Age limit. Speed limit. Spending limit. Blood alcohol limit. Tickets-you’re-allowed-to-buy-for-an-event limit (that people still manage to get around so that they can re-sell the ticket for 5x the price..I’m not bitter). There are plenty of limits that are good and are meant to be helpful and beneficial.
But when I think of the word ‘limit’, the fact that I immediately think of self-imposed, not-so-beneficial limits is pretty telling. “The sky’s the limit,” they say. “Don’t limit yourself.” For some reason, I never really take those things to heart. Why is it so difficult to believe? Because I don’t believe in myself? Because it’s easier to set limits and low expectations? Maybe I’m just really going for the ‘under-promise, over-deliver’ approach.
It’s easy to dream. I dream of one day starting a social enterprise and using it to empower, provide, and indirectly (or directly) spread the gospel. I dream of traveling the world, and living in a different city for a season in my life. I dream of being brave enough to cultivate and pursue my passions. People dream of marriage, of success, of living meaningful lives. But it’s much harder to have ambition – actually being determined and willing to put in the hard work that it takes. And this is where the self-limitation comes in. For example, my social entrepreneurial dreams would require potentially going back to school..but that would require a lot of hard work – and money. So I tell myself it’s unrealistic – I have too much debt from undergrad already, I’m not cut out for the business world, etc. But if I’m really honest with myself, it’s not unrealistic – I have the work ethic, a growing passion, and an awesome support system. But for whatever reason, I tell myself, “my life could never look like that.” And that’s how you end up stuck, complacent, and forever unsure of your true potential.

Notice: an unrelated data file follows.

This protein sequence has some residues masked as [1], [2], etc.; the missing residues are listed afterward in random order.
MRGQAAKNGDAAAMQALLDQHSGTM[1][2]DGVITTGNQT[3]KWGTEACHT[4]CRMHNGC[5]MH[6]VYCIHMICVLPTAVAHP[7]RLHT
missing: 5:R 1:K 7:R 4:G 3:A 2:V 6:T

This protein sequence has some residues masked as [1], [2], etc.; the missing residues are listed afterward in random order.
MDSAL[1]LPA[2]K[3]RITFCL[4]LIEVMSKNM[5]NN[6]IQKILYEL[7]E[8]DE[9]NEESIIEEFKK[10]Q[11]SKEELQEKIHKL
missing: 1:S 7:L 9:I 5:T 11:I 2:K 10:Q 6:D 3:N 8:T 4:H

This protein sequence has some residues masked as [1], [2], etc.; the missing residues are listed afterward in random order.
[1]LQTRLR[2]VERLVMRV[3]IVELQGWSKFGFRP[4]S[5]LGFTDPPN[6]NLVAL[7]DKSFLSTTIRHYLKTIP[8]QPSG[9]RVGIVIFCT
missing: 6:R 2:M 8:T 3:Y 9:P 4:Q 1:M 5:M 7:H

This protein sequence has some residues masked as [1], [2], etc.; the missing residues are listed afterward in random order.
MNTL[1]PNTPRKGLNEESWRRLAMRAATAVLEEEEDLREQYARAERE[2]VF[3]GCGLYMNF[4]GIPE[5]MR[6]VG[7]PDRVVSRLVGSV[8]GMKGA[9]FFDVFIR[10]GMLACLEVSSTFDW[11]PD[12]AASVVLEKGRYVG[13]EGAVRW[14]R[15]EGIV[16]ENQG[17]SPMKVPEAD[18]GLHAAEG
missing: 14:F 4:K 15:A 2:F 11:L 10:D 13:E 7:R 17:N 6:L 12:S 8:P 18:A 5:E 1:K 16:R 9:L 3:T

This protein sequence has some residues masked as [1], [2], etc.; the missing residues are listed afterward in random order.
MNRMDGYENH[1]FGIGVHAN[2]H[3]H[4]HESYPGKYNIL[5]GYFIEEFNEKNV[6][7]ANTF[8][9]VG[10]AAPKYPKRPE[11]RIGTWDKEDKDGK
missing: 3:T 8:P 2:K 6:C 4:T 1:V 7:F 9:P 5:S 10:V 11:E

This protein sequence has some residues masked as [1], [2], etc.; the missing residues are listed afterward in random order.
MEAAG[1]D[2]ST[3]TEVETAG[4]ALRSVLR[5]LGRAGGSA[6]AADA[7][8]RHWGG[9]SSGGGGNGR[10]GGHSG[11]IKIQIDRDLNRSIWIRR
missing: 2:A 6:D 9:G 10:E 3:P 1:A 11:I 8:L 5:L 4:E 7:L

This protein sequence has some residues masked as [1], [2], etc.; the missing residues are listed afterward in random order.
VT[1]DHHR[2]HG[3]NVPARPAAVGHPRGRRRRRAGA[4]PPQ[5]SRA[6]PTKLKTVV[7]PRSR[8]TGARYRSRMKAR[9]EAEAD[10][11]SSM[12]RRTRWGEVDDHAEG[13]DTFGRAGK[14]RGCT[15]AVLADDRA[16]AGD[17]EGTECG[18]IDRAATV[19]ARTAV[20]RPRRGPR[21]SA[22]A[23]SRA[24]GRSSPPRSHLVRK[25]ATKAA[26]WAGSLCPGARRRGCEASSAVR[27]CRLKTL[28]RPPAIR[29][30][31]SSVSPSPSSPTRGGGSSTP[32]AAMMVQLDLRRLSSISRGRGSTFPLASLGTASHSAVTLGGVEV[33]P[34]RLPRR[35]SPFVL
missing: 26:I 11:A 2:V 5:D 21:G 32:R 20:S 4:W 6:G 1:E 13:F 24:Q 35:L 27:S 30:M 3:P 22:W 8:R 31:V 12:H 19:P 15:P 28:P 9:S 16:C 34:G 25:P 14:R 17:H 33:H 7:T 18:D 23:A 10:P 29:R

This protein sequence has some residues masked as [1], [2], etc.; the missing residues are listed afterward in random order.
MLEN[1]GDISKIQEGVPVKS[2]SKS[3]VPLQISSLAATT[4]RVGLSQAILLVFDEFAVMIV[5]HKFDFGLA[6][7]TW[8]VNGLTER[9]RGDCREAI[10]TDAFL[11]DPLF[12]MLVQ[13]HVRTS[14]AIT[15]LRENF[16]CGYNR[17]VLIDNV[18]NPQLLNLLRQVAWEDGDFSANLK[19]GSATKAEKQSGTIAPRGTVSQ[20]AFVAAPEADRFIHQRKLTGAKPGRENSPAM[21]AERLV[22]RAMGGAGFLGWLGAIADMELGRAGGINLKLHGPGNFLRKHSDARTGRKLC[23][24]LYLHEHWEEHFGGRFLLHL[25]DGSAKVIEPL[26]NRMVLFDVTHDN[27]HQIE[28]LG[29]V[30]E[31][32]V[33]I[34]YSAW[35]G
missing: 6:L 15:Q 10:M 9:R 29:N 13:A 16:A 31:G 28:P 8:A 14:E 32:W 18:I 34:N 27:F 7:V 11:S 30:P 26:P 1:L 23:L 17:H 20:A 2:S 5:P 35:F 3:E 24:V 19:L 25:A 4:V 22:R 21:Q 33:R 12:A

People who continuously have had limits put on them by others seem to be the people who believe that there are no limits. Maybe they come from poor or broken families, have disabilities, didn’t have access to education, or whatever the case may be. They’re the ones that tend to defy the odds. The people that relentlessly work to push past these ‘limits’ because perhaps to them, they’re not limits, just obstacles. And they prove people wrong. It’s the classic underdog story we all root for. And yet for me, coming from a privileged background, I let fear, comfort, and sometimes downright laziness limit my pursuit of certain paths in life.
I believe sometimes we set limits on ourselves as a defense mechanism. We always believe that we have something to lose. Sure, we may lose things like money, time, reputation, relationships..but is saving these things worth lost opportunities, callings, and a sometimes greater reward? A question perhaps I need to ask myself more often.
I’m not saying to go be reckless and irresponsible. Or maybe I am, and saying I’m not is just another way I’m setting limits as a shelter. Or is this one of those limits that’s good and beneficial? Am I over thinking this? (Welcome to the type of internal debate that happens in my mind all the time.)
Maybe in 2016 I can begin chipping away at those limits that don’t need to be there. Something tells me that there’s a lot more for me beyond those limits, and maybe one day I’ll look back and wonder why I ever placed them there in the first place.
If you’re new to my blog, #WVW (Word Vomit Wednesday) is a fun little weekly challenge my friend Brian and I started to encourage more consistent and authentic writing. The point is to write down, or word vomit, whatever comes to mind, with lots of vulnerability along the way. Many have joined in on the fun, and you should too! 🙂